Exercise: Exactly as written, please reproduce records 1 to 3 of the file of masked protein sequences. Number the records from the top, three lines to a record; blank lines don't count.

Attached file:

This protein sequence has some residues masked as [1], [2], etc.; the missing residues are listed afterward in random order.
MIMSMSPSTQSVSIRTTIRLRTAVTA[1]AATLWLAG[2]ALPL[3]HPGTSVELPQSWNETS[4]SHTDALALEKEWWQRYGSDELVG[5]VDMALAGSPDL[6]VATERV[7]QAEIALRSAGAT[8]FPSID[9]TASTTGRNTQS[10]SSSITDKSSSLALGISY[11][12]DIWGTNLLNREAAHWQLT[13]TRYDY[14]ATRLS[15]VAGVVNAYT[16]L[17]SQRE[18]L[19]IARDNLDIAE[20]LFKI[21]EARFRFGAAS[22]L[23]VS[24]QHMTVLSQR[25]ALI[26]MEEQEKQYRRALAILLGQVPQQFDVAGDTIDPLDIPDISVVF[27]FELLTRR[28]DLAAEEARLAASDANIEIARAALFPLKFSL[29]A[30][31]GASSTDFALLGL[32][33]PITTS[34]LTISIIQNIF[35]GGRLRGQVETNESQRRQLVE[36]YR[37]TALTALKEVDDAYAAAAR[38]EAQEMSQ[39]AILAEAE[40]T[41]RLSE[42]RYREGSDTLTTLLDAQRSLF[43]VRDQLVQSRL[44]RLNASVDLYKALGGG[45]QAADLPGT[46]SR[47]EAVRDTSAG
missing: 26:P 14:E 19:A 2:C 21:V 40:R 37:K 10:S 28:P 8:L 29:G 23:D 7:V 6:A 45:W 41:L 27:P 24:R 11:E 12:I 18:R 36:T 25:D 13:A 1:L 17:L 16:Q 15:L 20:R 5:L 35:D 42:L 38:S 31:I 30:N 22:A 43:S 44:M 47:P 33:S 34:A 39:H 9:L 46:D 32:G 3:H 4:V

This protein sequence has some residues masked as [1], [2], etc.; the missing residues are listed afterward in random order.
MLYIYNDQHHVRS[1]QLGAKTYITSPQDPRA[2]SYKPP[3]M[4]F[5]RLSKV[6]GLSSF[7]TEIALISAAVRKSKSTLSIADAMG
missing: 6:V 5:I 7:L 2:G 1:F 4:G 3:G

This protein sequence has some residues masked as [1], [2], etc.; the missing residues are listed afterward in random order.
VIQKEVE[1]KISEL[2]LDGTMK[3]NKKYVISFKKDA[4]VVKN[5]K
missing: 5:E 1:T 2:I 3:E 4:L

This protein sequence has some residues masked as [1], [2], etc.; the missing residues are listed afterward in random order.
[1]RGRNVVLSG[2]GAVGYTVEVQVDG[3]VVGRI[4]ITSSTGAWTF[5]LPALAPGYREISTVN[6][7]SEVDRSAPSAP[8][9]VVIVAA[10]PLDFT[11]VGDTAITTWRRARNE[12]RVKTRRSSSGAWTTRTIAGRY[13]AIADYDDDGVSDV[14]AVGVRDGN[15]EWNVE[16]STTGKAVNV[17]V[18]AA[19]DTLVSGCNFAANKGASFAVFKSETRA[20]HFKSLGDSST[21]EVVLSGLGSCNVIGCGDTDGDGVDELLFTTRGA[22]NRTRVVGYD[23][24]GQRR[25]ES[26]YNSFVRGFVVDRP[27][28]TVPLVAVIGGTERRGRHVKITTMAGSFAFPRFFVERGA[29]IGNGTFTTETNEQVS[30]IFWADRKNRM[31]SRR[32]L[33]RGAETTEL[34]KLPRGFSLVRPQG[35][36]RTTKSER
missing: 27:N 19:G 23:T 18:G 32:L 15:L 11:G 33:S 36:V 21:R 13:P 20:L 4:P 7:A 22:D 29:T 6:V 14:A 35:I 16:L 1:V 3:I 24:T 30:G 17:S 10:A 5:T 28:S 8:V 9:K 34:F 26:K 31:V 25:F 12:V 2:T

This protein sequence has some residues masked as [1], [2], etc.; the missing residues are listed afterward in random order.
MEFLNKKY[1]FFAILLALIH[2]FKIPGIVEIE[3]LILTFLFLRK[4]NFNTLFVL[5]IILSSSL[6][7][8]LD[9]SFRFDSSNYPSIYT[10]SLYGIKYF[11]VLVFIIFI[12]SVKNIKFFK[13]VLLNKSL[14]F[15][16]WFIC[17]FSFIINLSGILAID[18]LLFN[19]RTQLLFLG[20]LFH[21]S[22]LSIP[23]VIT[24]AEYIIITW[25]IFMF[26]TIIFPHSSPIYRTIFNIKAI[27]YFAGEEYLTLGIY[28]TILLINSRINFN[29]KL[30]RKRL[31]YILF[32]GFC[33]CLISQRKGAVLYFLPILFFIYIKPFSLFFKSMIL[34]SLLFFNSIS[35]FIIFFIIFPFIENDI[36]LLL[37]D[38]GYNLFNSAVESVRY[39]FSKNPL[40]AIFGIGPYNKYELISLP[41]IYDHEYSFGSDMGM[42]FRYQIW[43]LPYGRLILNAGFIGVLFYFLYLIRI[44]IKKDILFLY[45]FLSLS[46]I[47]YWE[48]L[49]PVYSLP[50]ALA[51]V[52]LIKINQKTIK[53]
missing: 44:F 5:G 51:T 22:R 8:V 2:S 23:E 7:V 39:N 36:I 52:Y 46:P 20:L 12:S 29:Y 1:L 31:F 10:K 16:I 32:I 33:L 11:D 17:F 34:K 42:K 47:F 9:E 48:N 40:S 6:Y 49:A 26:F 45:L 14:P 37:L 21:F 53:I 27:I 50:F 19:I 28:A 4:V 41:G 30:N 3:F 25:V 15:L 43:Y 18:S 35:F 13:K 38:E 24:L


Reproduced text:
This protein sequence has some residues masked as [1], [2], etc.; the missing residues are listed afterward in random order.
MIMSMSPSTQSVSIRTTIRLRTAVTA[1]AATLWLAG[2]ALPL[3]HPGTSVELPQSWNETS[4]SHTDALALEKEWWQRYGSDELVG[5]VDMALAGSPDL[6]VATERV[7]QAEIALRSAGAT[8]FPSID[9]TASTTGRNTQS[10]SSSITDKSSSLALGISY[11][12]DIWGTNLLNREAAHWQLT[13]TRYDY[14]ATRLS[15]VAGVVNAYT[16]L[17]SQRE[18]L[19]IARDNLDIAE[20]LFKI[21]EARFRFGAAS[22]L[23]VS[24]QHMTVLSQR[25]ALI[26]MEEQEKQYRRALAILLGQVPQQFDVAGDTIDPLDIPDISVVF[27]FELLTRR[28]DLAAEEARLAASDANIEIARAALFPLKFSL[29]A[30][31]GASSTDFALLGL[32][33]PITTS[34]LTISIIQNIF[35]GGRLRGQVETNESQRRQLVE[36]YR[37]TALTALKEVDDAYAAAAR[38]EAQEMSQ[39]AILAEAE[40]T[41]RLSE[42]RYREGSDTLTTLLDAQRSLF[43]VRDQLVQSRL[44]RLNASVDLYKALGGG[45]QAADLPGT[46]SR[47]EAVRDTSAG
missing: 26:P 14:E 19:A 2:C 21:V 40:R 37:K 10:S 28:P 8:L 29:G 23:D 7:V 6:A 45:W 41:L 27:P 24:R 11:E 12:I 18:R 36:T 25:D 13:A 1:L 17:L 16:Q 15:L 20:R 5:L 35:D 42:L 38:S 31:I 30:N 22:A 43:S 44:M 47:P 33:S 34:A 39:H 9:L 46:D 32:G 3:H 4:V

This protein sequence has some residues masked as [1], [2], etc.; the missing residues are listed afterward in random order.
MLYIYNDQHHVRS[1]QLGAKTYITSPQDPRA[2]SYKPP[3]M[4]F[5]RLSKV[6]GLSSF[7]TEIALISAAVRKSKSTLSIADAMG
missing: 6:V 5:I 7:L 2:G 1:F 4:G 3:G

This protein sequence has some residues masked as [1], [2], etc.; the missing residues are listed afterward in random order.
VIQKEVE[1]KISEL[2]LDGTMK[3]NKKYVISFKKDA[4]VVKN[5]K
missing: 5:E 1:T 2:I 3:E 4:L